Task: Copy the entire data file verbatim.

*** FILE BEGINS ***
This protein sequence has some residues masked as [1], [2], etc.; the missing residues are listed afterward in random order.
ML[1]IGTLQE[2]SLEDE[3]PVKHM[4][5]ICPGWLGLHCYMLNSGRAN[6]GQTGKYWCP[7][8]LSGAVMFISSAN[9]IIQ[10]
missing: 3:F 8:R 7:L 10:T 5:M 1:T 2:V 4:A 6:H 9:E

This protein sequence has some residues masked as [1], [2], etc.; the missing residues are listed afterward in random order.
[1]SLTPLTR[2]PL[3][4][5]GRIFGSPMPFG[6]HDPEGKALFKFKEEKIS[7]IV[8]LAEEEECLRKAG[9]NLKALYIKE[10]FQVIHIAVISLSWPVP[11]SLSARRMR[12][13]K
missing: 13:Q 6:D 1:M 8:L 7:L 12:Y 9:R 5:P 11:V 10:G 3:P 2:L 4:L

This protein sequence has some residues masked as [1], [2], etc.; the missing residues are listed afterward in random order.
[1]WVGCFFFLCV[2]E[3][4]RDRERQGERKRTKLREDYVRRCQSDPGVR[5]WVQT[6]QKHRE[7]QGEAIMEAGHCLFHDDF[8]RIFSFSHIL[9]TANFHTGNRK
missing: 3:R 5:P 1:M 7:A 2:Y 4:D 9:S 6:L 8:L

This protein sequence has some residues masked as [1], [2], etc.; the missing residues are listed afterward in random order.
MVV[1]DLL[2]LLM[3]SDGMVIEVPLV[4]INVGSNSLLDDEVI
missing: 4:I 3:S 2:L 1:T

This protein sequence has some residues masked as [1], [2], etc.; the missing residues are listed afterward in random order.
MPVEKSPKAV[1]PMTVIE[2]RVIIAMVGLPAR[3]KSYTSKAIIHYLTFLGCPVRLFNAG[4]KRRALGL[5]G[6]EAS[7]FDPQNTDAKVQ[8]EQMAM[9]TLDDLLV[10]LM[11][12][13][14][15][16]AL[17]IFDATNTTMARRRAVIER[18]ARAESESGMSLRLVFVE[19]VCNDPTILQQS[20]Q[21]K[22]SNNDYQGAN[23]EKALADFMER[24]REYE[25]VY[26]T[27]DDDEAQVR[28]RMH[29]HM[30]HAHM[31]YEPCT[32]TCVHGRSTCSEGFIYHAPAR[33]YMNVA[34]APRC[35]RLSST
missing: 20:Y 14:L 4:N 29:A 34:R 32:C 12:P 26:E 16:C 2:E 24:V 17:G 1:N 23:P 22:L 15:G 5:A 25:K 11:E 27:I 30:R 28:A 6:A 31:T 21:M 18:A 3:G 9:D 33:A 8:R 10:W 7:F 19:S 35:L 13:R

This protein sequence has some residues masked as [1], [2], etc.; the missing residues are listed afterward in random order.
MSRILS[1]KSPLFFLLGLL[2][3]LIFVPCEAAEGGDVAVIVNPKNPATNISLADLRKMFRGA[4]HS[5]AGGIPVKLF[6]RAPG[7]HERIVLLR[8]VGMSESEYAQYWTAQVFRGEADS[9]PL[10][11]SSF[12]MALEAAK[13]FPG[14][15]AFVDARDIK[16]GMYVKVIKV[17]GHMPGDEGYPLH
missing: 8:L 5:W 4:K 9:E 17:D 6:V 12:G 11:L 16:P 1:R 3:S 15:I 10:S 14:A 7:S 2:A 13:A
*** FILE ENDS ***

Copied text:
This protein sequence has some residues masked as [1], [2], etc.; the missing residues are listed afterward in random order.
ML[1]IGTLQE[2]SLEDE[3]PVKHM[4][5]ICPGWLGLHCYMLNSGRAN[6]GQTGKYWCP[7][8]LSGAVMFISSAN[9]IIQ[10]
missing: 3:F 8:R 7:L 10:T 5:M 1:T 2:V 4:A 6:H 9:E

This protein sequence has some residues masked as [1], [2], etc.; the missing residues are listed afterward in random order.
[1]SLTPLTR[2]PL[3][4][5]GRIFGSPMPFG[6]HDPEGKALFKFKEEKIS[7]IV[8]LAEEEECLRKAG[9]NLKALYIKE[10]FQVIHIAVISLSWPVP[11]SLSARRMR[12][13]K
missing: 13:Q 6:D 1:M 8:L 7:L 12:Y 9:R 5:P 11:V 10:G 3:P 2:L 4:L

This protein sequence has some residues masked as [1], [2], etc.; the missing residues are listed afterward in random order.
[1]WVGCFFFLCV[2]E[3][4]RDRERQGERKRTKLREDYVRRCQSDPGVR[5]WVQT[6]QKHRE[7]QGEAIMEAGHCLFHDDF[8]RIFSFSHIL[9]TANFHTGNRK
missing: 3:R 5:P 1:M 7:A 2:Y 4:D 9:S 6:L 8:L

This protein sequence has some residues masked as [1], [2], etc.; the missing residues are listed afterward in random order.
MVV[1]DLL[2]LLM[3]SDGMVIEVPLV[4]INVGSNSLLDDEVI
missing: 4:I 3:S 2:L 1:T

This protein sequence has some residues masked as [1], [2], etc.; the missing residues are listed afterward in random order.
MPVEKSPKAV[1]PMTVIE[2]RVIIAMVGLPAR[3]KSYTSKAIIHYLTFLGCPVRLFNAG[4]KRRALGL[5]G[6]EAS[7]FDPQNTDAKVQ[8]EQMAM[9]TLDDLLV[10]LM[11][12][13][14][15][16]AL[17]IFDATNTTMARRRAVIER[18]ARAESESGMSLRLVFVE[19]VCNDPTILQQS[20]Q[21]K[22]SNNDYQGAN[23]EKALADFMER[24]REYE[25]VY[26]T[27]DDDEAQVR[28]RMH[29]HM[30]HAHM[31]YEPCT[32]TCVHGRSTCSEGFIYHAPAR[33]YMNVA[34]APRC[35]RLSST
missing: 20:Y 14:L 4:N 29:A 34:R 32:C 12:P 26:E 16:C 2:E 24:V 17:G 1:N 23:P 22:L 15:G 5:A 25:K 11:E 27:I 30:R 28:A 6:A 31:T 21:M 18:A 3:G 9:D 33:A 8:R 10:W 7:F 19:S 35:L 13:R

This protein sequence has some residues masked as [1], [2], etc.; the missing residues are listed afterward in random order.
MSRILS[1]KSPLFFLLGLL[2][3]LIFVPCEAAEGGDVAVIVNPKNPATNISLADLRKMFRGA[4]HS[5]AGGIPVKLF[6]RAPG[7]HERIVLLR[8]VGMSESEYAQYWTAQVFRGEADS[9]PL[10][11]SSF[12]MALEAAK[13]FPG[14][15]AFVDARDIK[16]GMYVKVIKV[17]GHMPGDEGYPLH
missing: 8:L 5:W 4:K 9:E 17:D 6:V 12:G 11:L 16:P 1:R 3:S 15:I 10:S 14:A 7:S 2:A 13:A